The Humble Oat

For years I’ve relied on oatmeal mixed with various treats and fortifiers for breakfast while hiking, canoeing, and kayaking. It’s quick and easy, usually filling, but it does get boring - especially because I usually have oatmeal for breakfast every day before work.

What else do you have for breakfast that’s “no fuss” and keeps you going until lunch?

granola, yogurt, and fruit

Sometimes I look at the designer oatmeals and find what they added. Be it a new nut or dried fruit. Maple syrup makes everything better
I also like flour tortillas with cream cheese and jam.
And am very partial to the Mountain House Breakfast Skillets. But they are pricey

I pretty much do the same as all of you with a few twists. If you have a little extra time in the morning, I recommend any of the 10-12 grain non-instant hot cereals. They cook up in ~8 minutes, and while they’re simmering, if time-crunched, I’ll do a little organizing of gear, boat or whatever. The last minute or so of simmering, I’ll throw in dried fruit, a dash of cinnamon, etc. It is very satisfying and keeps me going for quite a few hours. I also like the brown rice from Success Rice, and add raisins, dash of nutmeg, (dates are good too!) , and sometimes I add a little dry evaporated milk powder and a sweetener. It cooks up fairly quickly and has good staying power. If I make oatmeal, I use the steel cut oats that cook up in 3-4 minutes - the instant stuff fills me up initially, but doesn’t last. A real quickie, but may not float your boat, is Grape Nuts, cinnamon, dried fruits/sweetener of choice and add Horizon shelf-stable milk. The Horizon is available in 8 oz containers in various flavors, and if you’ve got the room, it’s awfully nice to have real milk on a trip!

Dried apricots cut into small pieces, and some type of nut, but chopped walnuts make a great combo.
Coconut, dried and shredded, with a handful of grape nuts, top at the end with some golden raisins. A big dab of peanut butter wouldn’t hurt either.
Finely chopped apple is always good with oatmeal, pairs well with cinnamon and vanilla, maybe some almond slivers as well.
One of my favourite breakfast options but needs a fry pan setup. I used to make breakfast biscuits and throw in quit a bit of oatmeal, maybe almost a 1 to 1 ratio with pancake mix, and also some grapenuts. Something like bisquick mix, or mix your own, keep it almost a paste consistency, and you can cook up three or four at a time, rather than one pancake at a time. About the size of a big English muffin. And they travel well for later on, and make a great combo with salami and cheese.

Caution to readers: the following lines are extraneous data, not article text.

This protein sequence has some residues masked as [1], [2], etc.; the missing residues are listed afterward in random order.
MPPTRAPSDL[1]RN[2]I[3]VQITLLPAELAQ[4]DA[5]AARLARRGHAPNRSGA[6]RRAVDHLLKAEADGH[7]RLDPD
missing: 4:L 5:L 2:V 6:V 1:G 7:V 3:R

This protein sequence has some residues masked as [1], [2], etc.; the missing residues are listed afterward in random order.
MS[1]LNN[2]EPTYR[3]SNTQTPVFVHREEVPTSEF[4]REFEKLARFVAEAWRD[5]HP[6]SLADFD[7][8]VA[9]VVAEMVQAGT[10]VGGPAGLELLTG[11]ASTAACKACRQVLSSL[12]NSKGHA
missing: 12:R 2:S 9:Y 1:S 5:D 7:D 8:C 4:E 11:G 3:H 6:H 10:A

A cinnamon roll , coffee, and OJ when I’m in a hurry. Waffle House All American breakfast if I’m not.
Had one this am and was paddling within an hour.

Whatever’s left over from dinner the night before. Seriously, real food for breakfast is good!

I’m a big fan of bagels and yogurt. We have a local brand of bagel that is phenomenal (most other bagels I’ve tried are quite blah unless dressed up with something). One cool thing about bagels, is that compared to other bread-like products, they are nearly indestructible. Cramming your food pack into a dry bag won’t hurt the bagels!

Oddly enough I had a craving for oatmeal this morning. I wanted chocolate peanut butter oats, an infrequent treat that I make myself some mornings. After scraping out the bottom of a jar I grabbed another from the pantry and proceeded to open it and scoop some in. It smelled funny… a bit … rancid. Maybe I was just being a little sensitive, so I mixed it all up and had a bite.

It then occurred to me to check the expiry date. Hmm… just coming up on it near the end of “MA”, whether that’s March or May doesn’t make much difference… hmm… wait a sec here… 2014?!

Oops. That jar must have been pushed to the back of the cupboard and not been rotated with the rest of the pantry stock. So if you’re wondering, peanut butter does go bad. I don’t think it would have killed me, but it was certainly not palatable - even with chocolate and vanilla to mask the flavour.

Of all the great suggestions so far I think I like String’s the best. Though not exactly what I was thinking of for a backcountry morning meal. :wink:

I haven’t tried Grape Nuts before, but I think I will. The name turned me off in the past, but it turns out there’s no relation to grapes or nuts.